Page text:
Young women in America particularly took to Chanel’s chic new look. Dresses were tubular, with no waist or a dropped waist, and those huge, overdone hats were reduced to the close-fitting cloche. Long hair went out of style – too fussy, too much work – to be replaced by the short, loosely styled bob. Hemlines in about 1919 were mid-calf, but by 1925 had climbed well above the knee. While frills were gone, they were replaced by the “Oriental” look that featured beading on the dresses, and jewelry of beads, bangles, and long strands of pearls.
Because these slender dress styles sporting bare arms and lots of leg look best on young figures, those who dressed in Chanel style were mostly young and thin. And the young women of the 1920s were already pushing against their elders’ formal restraints across society. When women entered the work force during The Great War, they didn’t want to return to passive domestic duties. They needed comfortable clothes, and they needed them ready to wear.
That was the other part of this revolution in fashion: the shift away from elaborate hand-sewn costumes made from delicate fabrics that required lots of care to practical fabrics sewn into practical garments that could be purchased – by an ordinary working girl – off the rack. Technology combined with practicality: a factory could produce many more dresses using far less fabric with the new styles. And a girl could walk into a shop with her week’s wages and walk out with the latest flapper style, and have money left over for entertainment.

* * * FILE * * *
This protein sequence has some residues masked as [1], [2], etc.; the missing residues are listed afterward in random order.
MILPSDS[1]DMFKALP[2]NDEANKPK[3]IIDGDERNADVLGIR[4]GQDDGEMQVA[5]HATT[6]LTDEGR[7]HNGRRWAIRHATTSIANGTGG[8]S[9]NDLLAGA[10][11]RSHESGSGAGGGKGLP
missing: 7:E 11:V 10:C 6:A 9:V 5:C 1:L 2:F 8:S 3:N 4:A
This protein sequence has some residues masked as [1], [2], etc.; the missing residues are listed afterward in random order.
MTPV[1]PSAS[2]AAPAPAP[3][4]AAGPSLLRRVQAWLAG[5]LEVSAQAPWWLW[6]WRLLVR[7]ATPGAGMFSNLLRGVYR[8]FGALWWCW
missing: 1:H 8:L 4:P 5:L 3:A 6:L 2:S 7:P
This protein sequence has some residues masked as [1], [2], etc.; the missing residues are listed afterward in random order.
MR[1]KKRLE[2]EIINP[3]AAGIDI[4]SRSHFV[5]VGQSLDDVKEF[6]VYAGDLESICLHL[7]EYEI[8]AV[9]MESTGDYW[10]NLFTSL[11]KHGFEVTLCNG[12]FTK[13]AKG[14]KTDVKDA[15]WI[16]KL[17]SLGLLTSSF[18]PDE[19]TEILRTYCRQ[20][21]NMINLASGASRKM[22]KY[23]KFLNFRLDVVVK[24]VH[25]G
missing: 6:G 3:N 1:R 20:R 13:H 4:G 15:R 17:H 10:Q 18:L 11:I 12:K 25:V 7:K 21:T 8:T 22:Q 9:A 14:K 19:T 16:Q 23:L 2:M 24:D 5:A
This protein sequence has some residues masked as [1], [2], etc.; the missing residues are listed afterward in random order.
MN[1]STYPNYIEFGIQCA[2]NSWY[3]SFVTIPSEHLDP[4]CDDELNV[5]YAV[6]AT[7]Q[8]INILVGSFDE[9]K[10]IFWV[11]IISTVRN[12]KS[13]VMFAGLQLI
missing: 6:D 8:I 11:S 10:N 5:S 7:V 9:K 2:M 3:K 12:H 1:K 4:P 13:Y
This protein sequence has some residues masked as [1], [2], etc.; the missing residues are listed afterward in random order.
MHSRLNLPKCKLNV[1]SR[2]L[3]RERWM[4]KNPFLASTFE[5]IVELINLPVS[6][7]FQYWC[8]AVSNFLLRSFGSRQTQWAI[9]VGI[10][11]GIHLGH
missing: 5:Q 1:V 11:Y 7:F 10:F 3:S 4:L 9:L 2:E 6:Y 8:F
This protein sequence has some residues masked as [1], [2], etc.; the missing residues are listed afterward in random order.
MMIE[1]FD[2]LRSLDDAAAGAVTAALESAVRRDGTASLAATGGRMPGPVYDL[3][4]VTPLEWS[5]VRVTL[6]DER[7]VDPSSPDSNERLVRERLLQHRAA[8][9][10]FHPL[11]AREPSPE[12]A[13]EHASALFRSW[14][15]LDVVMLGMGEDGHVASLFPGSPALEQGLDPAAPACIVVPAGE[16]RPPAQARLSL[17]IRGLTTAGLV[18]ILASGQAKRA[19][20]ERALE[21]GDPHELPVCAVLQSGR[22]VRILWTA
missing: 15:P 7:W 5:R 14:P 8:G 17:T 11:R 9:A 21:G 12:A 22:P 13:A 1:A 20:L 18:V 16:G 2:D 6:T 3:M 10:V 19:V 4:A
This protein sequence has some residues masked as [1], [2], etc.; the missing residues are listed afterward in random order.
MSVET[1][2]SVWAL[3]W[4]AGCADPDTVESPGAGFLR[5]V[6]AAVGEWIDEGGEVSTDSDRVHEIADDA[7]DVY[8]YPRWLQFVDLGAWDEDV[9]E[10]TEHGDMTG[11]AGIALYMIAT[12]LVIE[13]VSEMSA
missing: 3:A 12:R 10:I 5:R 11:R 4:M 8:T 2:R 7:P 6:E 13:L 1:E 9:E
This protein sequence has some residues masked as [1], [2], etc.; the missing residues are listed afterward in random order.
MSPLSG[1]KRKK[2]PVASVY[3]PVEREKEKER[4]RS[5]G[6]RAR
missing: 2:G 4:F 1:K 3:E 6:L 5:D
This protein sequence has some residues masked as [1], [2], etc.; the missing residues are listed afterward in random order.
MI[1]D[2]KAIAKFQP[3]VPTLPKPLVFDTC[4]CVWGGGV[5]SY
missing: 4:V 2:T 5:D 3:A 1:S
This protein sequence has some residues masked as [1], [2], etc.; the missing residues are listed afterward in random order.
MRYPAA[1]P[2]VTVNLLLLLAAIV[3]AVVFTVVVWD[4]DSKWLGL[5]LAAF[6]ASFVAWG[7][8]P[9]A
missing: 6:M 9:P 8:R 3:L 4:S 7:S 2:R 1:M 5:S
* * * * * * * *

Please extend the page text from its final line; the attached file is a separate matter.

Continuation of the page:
Which was a huge part of the 1920s culture. Dancing, drinking, and dating – every self-respecting flapper wanted to be out all night taking in the “scene” and being “seen.” More about that in an upcoming post.
When Women Got the Vote and Left Their Corsets Behind
Both Jo and Lou in SIRENS are conflicted about their roles as women. The men in their lives don’t value them as individuals. In fact, until the 1920s women were really second-class citizens. Here’s some of the context of the women’s suffrage movement:
Wait…you didn’t know that once upon a time not so long ago, women in America couldn’t vote?
Until the 19th Amendment to the Constitution was ratified in 1920, women in this country had no voice. No say in politics. No choice in leadership. Yes, that’s right – not even 100 years ago women were completely dependent on the men around them to make their choices for them.
(Just think about this, though – there are still many places in the world where women still have no vote, no choice, no freedom. We Americans are the lucky ones.)